Adult Congenital Heart Disease

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Recent advancements in heart surgery have allowed more children diagnosed with congenital heart defects to live into their adult years. In fact, the Centers for Disease Control and Prevention estimate that approximately 1.4 million adults in the U.S. are living with congenital heart defects.


And although congenital heart disease is present at birth, symptoms may not appear until adulthood. Even after childhood repair, many adults with congenital heart disease continue to need specialized care.
Congenital heart disease can involve the heart walls, valves, blood vessels and the heart’s electrical system. While some congenital heart defects may cause no symptoms, others may lead to life-threatening conditions. 


Types of Adult Congenital Heart Disease

The most common types of adult congenital heart diseases including the following: 




Symptoms of Adult Congenital Heart Disease

Congenital heart defects may present in adults with the following symptoms:


  • Rapid breathing or shortness of breath
  • A bluish tint to the skin and fingernails (cyanosis)
  • Fatigue or tiredness
  • Poor blood circulation
  • High blood pressure

Some congenital heart defects or their associated repairs can predispose patients to other medical problems involving the liver, kidneys, lungs or even blood.  Care for these problems is best managed in a center specially designed for adults with congenital heart disease where a multi-disciplinary team can work together to optimize the outcomes in these patients.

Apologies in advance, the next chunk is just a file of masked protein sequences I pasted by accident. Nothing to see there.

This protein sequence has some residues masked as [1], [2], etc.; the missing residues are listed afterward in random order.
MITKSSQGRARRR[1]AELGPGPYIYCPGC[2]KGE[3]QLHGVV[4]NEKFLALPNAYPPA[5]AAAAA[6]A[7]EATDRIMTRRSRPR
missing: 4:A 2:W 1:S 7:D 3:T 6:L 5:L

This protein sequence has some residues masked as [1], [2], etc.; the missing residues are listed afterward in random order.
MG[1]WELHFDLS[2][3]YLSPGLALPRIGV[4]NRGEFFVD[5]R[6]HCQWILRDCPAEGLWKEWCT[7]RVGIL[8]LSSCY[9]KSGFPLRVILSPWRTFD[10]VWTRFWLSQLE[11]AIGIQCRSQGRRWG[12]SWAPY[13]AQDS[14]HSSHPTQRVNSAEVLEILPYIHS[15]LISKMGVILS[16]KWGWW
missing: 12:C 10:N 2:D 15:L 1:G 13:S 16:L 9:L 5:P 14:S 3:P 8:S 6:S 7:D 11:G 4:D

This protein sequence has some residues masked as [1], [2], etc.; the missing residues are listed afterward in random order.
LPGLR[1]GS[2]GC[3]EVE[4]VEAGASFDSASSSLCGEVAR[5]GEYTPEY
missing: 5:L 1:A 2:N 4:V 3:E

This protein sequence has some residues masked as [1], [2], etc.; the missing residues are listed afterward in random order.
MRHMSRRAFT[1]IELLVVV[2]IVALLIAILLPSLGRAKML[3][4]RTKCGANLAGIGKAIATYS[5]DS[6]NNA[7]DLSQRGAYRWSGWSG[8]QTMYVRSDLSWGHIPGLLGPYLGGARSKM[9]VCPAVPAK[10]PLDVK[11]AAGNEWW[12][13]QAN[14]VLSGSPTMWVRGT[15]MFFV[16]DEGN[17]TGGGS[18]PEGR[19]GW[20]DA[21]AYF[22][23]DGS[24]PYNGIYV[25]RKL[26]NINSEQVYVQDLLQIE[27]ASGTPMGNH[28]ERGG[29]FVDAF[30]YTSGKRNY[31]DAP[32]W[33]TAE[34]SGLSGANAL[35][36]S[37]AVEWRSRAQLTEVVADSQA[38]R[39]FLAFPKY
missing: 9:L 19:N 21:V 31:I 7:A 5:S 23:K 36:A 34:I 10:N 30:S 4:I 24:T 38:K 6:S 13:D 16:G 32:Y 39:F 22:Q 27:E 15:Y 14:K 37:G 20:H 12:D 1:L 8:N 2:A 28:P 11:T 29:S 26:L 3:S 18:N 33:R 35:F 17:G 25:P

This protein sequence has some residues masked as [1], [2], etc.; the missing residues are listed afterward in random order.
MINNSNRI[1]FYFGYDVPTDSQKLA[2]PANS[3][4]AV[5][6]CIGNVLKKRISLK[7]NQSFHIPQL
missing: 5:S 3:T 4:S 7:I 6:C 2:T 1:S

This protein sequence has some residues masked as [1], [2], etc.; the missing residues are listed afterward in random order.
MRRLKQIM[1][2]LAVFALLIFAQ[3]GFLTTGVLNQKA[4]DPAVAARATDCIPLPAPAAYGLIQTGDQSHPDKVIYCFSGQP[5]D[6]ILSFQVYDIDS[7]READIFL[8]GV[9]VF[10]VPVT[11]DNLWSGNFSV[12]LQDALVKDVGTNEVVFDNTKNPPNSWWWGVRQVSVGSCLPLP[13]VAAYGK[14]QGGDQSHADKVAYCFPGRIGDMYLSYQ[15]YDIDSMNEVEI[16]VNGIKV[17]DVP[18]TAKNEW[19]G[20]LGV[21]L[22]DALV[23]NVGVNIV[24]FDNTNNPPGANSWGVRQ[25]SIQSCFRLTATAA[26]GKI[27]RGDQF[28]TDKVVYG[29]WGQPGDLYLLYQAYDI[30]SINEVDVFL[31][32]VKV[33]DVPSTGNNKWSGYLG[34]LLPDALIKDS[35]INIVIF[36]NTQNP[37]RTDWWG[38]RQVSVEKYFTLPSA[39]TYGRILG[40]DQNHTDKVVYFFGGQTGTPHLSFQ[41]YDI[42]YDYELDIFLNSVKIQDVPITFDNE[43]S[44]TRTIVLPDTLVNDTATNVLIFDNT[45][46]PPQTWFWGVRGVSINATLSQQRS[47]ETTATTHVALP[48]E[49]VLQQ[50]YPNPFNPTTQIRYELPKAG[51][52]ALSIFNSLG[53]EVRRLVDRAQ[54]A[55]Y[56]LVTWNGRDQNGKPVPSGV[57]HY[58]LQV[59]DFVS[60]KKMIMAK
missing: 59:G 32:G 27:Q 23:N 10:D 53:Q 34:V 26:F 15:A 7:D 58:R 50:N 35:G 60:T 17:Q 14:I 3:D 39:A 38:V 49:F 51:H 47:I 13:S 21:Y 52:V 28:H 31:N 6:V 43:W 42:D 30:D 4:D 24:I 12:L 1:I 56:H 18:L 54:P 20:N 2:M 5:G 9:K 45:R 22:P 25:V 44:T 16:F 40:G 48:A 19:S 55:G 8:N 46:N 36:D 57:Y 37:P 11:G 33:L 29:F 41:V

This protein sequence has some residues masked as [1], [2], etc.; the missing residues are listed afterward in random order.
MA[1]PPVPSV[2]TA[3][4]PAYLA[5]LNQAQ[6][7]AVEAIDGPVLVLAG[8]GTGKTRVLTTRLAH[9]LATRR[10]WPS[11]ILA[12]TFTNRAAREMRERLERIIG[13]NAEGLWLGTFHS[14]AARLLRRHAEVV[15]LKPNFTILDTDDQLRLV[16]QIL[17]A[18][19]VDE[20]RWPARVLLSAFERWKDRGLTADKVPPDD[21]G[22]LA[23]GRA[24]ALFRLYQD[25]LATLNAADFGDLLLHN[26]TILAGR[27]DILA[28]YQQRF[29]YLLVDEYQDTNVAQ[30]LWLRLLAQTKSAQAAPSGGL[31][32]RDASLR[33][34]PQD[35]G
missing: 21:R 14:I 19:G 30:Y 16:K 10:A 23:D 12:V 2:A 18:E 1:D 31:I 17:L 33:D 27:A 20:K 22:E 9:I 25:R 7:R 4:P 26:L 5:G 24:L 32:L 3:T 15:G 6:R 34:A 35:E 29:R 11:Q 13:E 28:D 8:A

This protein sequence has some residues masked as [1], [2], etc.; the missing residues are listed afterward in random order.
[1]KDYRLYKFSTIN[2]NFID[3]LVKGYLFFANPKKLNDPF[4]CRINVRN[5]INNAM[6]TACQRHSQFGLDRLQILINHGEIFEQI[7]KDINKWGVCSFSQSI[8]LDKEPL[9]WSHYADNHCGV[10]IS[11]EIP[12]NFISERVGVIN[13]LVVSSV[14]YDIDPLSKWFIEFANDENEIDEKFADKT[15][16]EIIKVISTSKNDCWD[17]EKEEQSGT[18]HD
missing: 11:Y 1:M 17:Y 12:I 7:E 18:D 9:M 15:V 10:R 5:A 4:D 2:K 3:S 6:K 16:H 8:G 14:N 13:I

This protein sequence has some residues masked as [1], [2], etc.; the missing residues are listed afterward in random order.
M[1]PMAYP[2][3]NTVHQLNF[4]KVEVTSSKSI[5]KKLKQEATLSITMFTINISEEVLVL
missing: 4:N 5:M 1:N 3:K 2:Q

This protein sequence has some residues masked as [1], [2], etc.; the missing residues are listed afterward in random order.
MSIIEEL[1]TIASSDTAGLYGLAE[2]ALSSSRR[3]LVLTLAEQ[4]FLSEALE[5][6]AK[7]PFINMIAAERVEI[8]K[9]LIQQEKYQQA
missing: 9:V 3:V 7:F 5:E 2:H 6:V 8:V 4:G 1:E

Treating Adult Congenital Heart Disease

Many congenital heart defects require no treatment but do require regular annual medical checkups. If treatment is required, diagnosing congenital heart defects is the first step. Diagnosis involves a physical exam to check for symptoms, which may be followed by one or more diagnostic tests:

  • Chest X-ray
  • Echocardiogram, a sonogram of the heart
  • Electrocardiogram (EKG), a test of the heart’s electrical activity
  • Cardiac catheterization, a treatment that involves passing a thin tube into the heart
  • Cardiac MRI  is a noninvasive cardiac imaging process that uses radio waves, magnets, and a computer to create pictures of the heart
  • Cardiac CT uses x rays to take many detailed pictures of your heart and its blood vessels

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